Usually writing the beginning of a story is easy. Usually, I’m not recovering from the flu and I can focus.
Okay that’s a poor excuse. The fact is I’m not committed to my current book. It isn’t that I don’t want to write it. It’s more like, I’m moving back to a series that I know is destined for a small press and hence small money. I’m not sure why I’ve focused on the small money thing. I’ve always written the stories that I’ve wanted to read, but somewhere inside my head is a voice telling me that I’m not a real author unless I make x amount of dollars off of a book.
Part of this comes from writers groups. SFWA, RWA and a bunch of other writers groups don’t consider you a professional unless you’ve earned x amount of dollars or been published with their approved publishers. While part of me rants against such an arbitrary standard, I do recognize the difference between someone who is just starting out and someone who has been writing for years. I know this is also an attempt to weed out those who think about writing a book and dream about becoming an author, yet who will never finish writing a book.
But I really resent being told I’m not a real author.
Then I remember what my mother told me: No one can make you feel bad without your permission.
I can’t believe I let a stranger get to me and shake my confidence. I am an excellent writer. I have the reviews to prove it.
And I have the faith in myself and my writing to believe it.
As for being published by a small press, maybe I won’t be able to retire, but I am getting my work out there. The presses are professional, the editing is well done and rigorous and my editors believe in my stories. That’s a powerful validation.
So now comes the second snafu to my writing. Outside events. Yes the flu really did a number on my brain and energy levels, but I’m recovered now. What tanked my creativity levels this last weekend was emotional maelstrom at home. The cause: a truck plowed through our block fences and almost came to a stop inside our pool house.
Ironically, I was watching a war movie (Passchendaele) at the time, so at first I thought the boom was part of the soundtrack.
Then I realized the boom had come from the backyard.
I opened the sliding doors from my master bedroom and couldn’t see much beyond the thick smoke (later identified as concrete dust) and the red glow I thought must be fire. Thinking a transformer blew, I shut the door, grabbed my cell and walked out the front door. My oldest met me at the front door and told me someone had driven into our backyard.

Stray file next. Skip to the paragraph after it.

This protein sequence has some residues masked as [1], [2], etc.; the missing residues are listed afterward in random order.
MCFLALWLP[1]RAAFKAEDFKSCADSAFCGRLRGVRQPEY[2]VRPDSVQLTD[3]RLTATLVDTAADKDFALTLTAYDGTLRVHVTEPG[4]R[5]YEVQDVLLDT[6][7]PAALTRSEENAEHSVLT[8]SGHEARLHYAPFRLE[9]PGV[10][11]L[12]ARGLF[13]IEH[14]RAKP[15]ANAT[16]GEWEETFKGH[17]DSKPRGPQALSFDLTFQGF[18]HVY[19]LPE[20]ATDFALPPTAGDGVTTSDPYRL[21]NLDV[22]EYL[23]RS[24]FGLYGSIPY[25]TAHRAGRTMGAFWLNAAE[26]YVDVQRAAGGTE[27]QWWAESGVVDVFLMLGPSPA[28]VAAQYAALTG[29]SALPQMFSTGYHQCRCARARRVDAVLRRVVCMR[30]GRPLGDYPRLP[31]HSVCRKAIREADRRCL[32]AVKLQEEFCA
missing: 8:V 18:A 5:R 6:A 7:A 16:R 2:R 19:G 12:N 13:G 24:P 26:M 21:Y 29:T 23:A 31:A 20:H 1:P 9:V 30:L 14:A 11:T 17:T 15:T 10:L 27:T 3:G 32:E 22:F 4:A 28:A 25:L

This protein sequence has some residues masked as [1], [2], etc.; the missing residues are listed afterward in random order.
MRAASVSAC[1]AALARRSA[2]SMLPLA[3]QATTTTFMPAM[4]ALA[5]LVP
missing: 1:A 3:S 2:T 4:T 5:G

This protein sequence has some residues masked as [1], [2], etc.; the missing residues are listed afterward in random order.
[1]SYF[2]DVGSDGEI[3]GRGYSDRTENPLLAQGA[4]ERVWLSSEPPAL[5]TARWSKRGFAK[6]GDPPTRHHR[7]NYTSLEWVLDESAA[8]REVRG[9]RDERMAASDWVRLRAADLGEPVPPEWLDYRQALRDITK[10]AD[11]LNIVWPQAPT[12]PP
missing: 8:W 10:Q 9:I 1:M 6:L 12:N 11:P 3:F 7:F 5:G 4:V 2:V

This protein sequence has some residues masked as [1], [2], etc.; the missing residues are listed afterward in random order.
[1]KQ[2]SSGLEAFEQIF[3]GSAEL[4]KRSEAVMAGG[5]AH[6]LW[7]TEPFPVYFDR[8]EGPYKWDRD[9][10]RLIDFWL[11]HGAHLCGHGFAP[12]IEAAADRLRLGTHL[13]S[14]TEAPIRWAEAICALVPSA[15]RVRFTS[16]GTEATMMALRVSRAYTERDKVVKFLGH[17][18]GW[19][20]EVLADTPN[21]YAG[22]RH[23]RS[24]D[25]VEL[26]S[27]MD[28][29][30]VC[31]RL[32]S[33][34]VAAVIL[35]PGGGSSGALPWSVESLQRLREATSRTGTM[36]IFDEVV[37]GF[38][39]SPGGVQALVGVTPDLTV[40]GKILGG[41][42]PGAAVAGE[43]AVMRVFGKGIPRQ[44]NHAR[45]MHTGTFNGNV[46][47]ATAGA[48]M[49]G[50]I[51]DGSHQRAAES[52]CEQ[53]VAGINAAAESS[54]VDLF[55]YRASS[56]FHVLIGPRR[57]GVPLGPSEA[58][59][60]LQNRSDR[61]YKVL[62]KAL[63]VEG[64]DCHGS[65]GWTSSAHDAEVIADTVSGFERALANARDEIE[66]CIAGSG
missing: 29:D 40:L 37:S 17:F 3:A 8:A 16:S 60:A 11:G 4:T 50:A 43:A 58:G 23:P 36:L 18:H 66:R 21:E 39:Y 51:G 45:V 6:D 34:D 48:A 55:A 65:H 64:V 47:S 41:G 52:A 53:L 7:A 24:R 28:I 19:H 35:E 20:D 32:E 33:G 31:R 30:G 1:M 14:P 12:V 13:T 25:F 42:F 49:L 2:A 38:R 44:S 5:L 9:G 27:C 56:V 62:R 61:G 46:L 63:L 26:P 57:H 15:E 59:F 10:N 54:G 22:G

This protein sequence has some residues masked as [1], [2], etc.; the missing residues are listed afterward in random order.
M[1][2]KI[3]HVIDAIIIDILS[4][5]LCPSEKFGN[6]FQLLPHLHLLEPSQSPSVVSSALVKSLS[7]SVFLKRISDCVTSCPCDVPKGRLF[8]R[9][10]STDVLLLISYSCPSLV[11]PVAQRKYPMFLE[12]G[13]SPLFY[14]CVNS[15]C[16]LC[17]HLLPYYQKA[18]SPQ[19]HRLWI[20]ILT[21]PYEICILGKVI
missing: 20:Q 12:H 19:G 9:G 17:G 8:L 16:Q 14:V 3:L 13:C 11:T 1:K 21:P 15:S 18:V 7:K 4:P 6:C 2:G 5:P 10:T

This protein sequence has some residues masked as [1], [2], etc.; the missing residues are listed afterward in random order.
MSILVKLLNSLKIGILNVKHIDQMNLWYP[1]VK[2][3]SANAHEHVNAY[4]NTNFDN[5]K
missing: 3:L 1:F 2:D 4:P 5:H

The neighbors were out but no one had gone to see if the driver was all right. Thankfully, the driver wasn’t hurt much beyond bruises and scratches. I am extremely thankful that he didn’t drive into our diving pool which was empty at the time. That would have been a ten foot drop and his air bags didn’t deploy. So the only damage was to our two brick walls (multiple sections), the cool decking and to the pool house, which had the glass broken out of the French doors and chunks of bricks embedded in the siding. Of course, I have bricks in the pool and spa, so no telling if there’s damage there and we can’t clean up until the insurance comes on Tuesday.
We were lucky, and I am thankful.
But my youngest who suffers from severe anxiety had a hard time sleeping in her bed (her room is near the pool house, and she was sure some car was going to drive into her bedroom and kill her). Talking about her fears and having her take the pictures of the damage to take some of the power away from her imagination helped. She managed to settle down a mere half an hour last night which is a big improvement over the two plus hours on Thursday.
Writing this helped me. Who knows maybe I’ll use it in a story some day. And now that we’re back to normal (although the property isn’t), I can focus on my writing.
Or I hope so.
I’ll keep you posted.